It took three attempts, but the Purge series has finally figured out that essential element that so many horror movies forget: characters whose lives we actually care about! It wasn’t for lack of trying, but it was for lack of casting. Ethan Hawke did what he could in the first Purge, and Frank Grillo managed a decent B-movie hero vibe in Anarchy (thus he is the only main cast member back for Election Year), but overall the tapestry fell flat.

This time around, there is oomph to the targeted senator/presidential candidate (a steady Elizabeth Mitchell). Her survival matters since she is running on an anti-Purge platform. But the real satisfaction comes from the supporting purgers, especially Mykelti Williamson as a deli owner who suddenly finds himself on the senator’s security detail. Williamson leans a bit into Blaxploitation stereotypes, but in a knowing sense, so it is more ridiculous than offensive. It is not perfect, but at least this series finally figured out it needed a huge injection of fun.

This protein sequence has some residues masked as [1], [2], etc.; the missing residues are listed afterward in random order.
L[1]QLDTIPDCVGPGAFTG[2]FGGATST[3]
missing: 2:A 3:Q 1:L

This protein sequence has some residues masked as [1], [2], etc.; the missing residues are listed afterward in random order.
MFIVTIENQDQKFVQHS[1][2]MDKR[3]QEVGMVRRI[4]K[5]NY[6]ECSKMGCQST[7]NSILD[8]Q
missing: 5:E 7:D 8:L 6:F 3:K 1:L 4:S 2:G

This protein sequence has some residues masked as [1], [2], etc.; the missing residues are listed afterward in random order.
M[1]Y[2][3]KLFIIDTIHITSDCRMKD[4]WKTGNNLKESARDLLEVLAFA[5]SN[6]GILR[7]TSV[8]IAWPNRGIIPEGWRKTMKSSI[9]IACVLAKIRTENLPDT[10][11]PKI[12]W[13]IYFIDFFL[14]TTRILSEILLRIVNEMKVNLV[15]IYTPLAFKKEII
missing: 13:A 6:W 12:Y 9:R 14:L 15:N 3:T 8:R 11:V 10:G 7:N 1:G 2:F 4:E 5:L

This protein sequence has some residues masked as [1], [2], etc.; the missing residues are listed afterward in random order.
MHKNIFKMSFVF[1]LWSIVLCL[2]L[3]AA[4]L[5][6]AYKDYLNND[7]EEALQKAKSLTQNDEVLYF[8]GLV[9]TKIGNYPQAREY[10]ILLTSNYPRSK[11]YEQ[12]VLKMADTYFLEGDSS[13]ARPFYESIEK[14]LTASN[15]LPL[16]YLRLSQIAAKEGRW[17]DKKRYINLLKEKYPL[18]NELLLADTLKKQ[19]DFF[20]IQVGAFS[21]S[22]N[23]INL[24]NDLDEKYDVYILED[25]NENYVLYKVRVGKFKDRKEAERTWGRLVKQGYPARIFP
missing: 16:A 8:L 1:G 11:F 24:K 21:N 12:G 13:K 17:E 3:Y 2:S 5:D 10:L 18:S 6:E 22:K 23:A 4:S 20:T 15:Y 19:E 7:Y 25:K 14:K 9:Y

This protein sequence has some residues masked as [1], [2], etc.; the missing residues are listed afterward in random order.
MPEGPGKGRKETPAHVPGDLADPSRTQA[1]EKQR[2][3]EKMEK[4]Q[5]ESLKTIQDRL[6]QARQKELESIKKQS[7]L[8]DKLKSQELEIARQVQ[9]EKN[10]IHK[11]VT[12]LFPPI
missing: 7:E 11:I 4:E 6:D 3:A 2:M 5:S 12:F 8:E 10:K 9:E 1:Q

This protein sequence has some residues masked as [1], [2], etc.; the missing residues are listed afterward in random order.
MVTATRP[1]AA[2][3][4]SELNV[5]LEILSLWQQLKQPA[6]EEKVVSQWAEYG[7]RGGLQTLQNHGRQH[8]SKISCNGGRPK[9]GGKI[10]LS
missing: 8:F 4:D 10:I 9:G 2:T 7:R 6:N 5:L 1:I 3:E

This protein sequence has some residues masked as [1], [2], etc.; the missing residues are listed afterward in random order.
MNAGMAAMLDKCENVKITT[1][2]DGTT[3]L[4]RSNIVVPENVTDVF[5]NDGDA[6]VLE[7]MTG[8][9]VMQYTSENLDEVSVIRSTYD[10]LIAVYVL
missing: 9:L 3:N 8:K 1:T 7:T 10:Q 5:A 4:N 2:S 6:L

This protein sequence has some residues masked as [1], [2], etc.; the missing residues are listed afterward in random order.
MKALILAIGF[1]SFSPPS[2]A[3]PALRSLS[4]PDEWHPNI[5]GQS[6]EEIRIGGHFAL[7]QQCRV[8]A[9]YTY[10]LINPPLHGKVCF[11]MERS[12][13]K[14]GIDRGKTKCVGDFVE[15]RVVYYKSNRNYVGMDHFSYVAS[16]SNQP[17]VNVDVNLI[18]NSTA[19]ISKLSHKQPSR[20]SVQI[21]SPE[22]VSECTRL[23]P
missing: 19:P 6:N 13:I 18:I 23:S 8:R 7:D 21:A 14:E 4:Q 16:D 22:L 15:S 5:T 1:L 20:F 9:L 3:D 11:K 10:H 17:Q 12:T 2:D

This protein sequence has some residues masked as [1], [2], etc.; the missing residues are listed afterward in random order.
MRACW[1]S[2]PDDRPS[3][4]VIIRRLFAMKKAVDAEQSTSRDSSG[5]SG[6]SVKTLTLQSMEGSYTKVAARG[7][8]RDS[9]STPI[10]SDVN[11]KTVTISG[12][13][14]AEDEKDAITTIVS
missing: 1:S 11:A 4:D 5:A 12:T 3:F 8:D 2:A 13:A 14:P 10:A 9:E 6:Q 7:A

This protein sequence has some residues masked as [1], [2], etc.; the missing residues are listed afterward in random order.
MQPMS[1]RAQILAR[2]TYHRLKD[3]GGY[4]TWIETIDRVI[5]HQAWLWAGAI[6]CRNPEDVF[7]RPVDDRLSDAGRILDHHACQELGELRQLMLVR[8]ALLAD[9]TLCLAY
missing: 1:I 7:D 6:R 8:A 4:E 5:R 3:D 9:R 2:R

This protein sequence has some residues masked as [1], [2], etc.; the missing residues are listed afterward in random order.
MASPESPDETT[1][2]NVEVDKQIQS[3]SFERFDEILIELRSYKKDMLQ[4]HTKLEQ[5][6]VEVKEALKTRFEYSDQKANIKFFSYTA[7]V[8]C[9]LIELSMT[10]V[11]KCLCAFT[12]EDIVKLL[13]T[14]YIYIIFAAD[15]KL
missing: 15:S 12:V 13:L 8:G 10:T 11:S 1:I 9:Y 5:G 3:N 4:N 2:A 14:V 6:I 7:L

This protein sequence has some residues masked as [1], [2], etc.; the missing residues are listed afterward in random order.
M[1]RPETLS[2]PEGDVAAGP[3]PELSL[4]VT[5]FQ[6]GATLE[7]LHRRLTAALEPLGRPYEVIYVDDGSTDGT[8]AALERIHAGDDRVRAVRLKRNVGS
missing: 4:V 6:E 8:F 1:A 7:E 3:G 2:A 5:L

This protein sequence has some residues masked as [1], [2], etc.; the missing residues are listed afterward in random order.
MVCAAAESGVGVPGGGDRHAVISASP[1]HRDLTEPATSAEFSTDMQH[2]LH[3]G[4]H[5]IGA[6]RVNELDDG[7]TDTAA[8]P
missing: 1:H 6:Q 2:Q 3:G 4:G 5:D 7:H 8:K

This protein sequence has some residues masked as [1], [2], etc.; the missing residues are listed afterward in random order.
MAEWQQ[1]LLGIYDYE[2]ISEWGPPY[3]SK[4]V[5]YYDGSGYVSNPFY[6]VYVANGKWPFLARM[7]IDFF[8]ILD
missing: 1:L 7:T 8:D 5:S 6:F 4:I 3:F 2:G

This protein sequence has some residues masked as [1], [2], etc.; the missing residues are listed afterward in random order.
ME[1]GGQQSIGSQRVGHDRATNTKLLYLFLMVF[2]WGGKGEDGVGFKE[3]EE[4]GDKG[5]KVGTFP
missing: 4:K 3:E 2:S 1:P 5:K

As for the bluntly satirical election plot, it is – no surprise – simplistic and silly. It’s not that the Purge couldn’t happen in real life, just that its implementation and potential dissolution wouldn’t be so clean. But hey, this is a movie in which all crimes are legal for one night. It is fine that it breaks the rules and bends sense. It is, in fact, encouraged. More overly simplistic ridiculousness would have been even better.

I give The Purge: Election Year 30 Anti-Purge States out of 50 Pro-Purge States.